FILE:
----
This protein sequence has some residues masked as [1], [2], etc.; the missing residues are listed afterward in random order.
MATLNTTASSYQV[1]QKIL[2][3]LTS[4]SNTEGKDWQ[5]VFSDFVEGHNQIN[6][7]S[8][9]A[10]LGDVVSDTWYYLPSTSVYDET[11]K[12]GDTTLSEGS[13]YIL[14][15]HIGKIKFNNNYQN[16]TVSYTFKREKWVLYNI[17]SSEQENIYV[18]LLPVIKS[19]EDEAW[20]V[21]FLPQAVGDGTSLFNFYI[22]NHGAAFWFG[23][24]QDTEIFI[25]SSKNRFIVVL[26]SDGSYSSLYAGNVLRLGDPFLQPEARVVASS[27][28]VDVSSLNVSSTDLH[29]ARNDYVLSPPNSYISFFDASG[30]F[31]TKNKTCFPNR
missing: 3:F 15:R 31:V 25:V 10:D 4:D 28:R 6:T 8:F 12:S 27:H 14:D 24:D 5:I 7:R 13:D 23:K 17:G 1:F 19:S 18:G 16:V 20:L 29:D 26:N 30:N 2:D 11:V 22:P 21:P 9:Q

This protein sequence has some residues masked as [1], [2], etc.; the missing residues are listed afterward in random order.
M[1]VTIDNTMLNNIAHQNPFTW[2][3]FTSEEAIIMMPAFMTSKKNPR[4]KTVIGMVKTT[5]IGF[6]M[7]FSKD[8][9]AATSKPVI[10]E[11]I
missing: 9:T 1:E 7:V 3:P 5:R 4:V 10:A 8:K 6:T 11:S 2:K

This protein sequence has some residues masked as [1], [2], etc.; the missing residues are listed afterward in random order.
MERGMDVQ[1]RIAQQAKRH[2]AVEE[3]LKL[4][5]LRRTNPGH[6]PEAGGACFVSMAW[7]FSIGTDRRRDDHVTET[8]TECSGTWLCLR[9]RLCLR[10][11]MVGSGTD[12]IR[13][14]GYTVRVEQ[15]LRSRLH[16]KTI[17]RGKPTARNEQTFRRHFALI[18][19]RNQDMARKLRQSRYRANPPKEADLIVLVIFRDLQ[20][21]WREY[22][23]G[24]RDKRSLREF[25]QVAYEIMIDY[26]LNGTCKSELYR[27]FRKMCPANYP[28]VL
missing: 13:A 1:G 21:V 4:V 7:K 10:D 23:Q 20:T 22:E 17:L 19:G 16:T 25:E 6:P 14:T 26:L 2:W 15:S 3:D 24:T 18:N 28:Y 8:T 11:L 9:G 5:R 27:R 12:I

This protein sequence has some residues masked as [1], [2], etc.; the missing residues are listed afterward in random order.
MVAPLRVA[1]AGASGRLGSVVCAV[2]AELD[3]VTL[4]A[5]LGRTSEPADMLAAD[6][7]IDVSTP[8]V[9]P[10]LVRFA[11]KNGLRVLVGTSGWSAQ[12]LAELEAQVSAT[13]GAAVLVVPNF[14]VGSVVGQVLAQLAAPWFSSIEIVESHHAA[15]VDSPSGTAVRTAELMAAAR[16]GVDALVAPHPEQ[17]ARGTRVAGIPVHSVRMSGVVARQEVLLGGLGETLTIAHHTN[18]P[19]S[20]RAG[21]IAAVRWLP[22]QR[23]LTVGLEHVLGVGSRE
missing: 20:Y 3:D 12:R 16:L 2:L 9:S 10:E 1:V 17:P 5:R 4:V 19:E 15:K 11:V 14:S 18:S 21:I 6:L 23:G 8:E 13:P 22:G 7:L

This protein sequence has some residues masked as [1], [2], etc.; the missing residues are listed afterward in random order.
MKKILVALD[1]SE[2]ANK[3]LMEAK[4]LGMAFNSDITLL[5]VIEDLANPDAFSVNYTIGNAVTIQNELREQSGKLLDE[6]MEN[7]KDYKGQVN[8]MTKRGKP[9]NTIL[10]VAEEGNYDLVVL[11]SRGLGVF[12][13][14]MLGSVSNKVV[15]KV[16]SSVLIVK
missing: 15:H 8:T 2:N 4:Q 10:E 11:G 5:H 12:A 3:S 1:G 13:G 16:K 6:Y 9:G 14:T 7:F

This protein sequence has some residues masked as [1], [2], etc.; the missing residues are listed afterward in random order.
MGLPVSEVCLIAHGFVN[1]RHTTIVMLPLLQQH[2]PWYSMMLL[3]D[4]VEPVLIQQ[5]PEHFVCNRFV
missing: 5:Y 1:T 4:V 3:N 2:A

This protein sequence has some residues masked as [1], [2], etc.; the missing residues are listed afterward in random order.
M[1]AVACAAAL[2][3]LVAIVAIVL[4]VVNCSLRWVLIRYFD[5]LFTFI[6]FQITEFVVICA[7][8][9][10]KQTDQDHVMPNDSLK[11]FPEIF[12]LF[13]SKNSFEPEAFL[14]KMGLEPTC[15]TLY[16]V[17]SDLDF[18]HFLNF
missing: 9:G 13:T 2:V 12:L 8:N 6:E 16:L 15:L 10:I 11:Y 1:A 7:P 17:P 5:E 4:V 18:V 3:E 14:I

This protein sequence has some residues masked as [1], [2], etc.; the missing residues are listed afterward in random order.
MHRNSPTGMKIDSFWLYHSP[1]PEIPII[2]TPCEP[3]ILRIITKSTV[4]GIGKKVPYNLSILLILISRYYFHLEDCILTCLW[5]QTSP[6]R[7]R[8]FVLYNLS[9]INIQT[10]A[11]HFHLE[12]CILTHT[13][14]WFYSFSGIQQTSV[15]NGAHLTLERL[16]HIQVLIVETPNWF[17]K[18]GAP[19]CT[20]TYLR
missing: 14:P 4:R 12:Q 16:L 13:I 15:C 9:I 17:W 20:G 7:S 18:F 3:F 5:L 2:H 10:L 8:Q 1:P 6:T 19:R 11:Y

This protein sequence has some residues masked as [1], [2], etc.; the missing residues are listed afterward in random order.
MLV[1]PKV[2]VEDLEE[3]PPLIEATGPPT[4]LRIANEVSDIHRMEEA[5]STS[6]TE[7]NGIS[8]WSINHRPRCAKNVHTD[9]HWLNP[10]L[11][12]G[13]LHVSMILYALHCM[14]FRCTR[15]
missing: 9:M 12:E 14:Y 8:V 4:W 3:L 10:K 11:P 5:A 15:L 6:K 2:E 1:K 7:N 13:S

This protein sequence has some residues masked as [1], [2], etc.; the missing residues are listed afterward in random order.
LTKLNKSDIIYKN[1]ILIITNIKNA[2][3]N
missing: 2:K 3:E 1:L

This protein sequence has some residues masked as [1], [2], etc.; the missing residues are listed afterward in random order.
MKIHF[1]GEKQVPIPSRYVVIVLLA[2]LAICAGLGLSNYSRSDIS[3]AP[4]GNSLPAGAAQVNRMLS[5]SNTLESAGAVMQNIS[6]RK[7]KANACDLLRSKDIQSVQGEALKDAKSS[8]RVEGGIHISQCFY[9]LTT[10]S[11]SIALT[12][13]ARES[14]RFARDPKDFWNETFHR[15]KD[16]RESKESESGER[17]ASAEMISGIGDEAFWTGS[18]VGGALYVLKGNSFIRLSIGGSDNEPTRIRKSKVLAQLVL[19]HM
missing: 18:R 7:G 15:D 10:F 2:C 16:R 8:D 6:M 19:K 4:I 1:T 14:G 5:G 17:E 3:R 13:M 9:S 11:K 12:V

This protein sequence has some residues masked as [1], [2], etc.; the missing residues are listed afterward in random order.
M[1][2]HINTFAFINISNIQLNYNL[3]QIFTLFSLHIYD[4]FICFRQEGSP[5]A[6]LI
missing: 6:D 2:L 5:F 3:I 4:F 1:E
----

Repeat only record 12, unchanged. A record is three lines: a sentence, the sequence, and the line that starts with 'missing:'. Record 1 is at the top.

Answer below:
This protein sequence has some residues masked as [1], [2], etc.; the missing residues are listed afterward in random order.
M[1][2]HINTFAFINISNIQLNYNL[3]QIFTLFSLHIYD[4]FICFRQEGSP[5]A[6]LI
missing: 6:D 2:L 5:F 3:I 4:F 1:E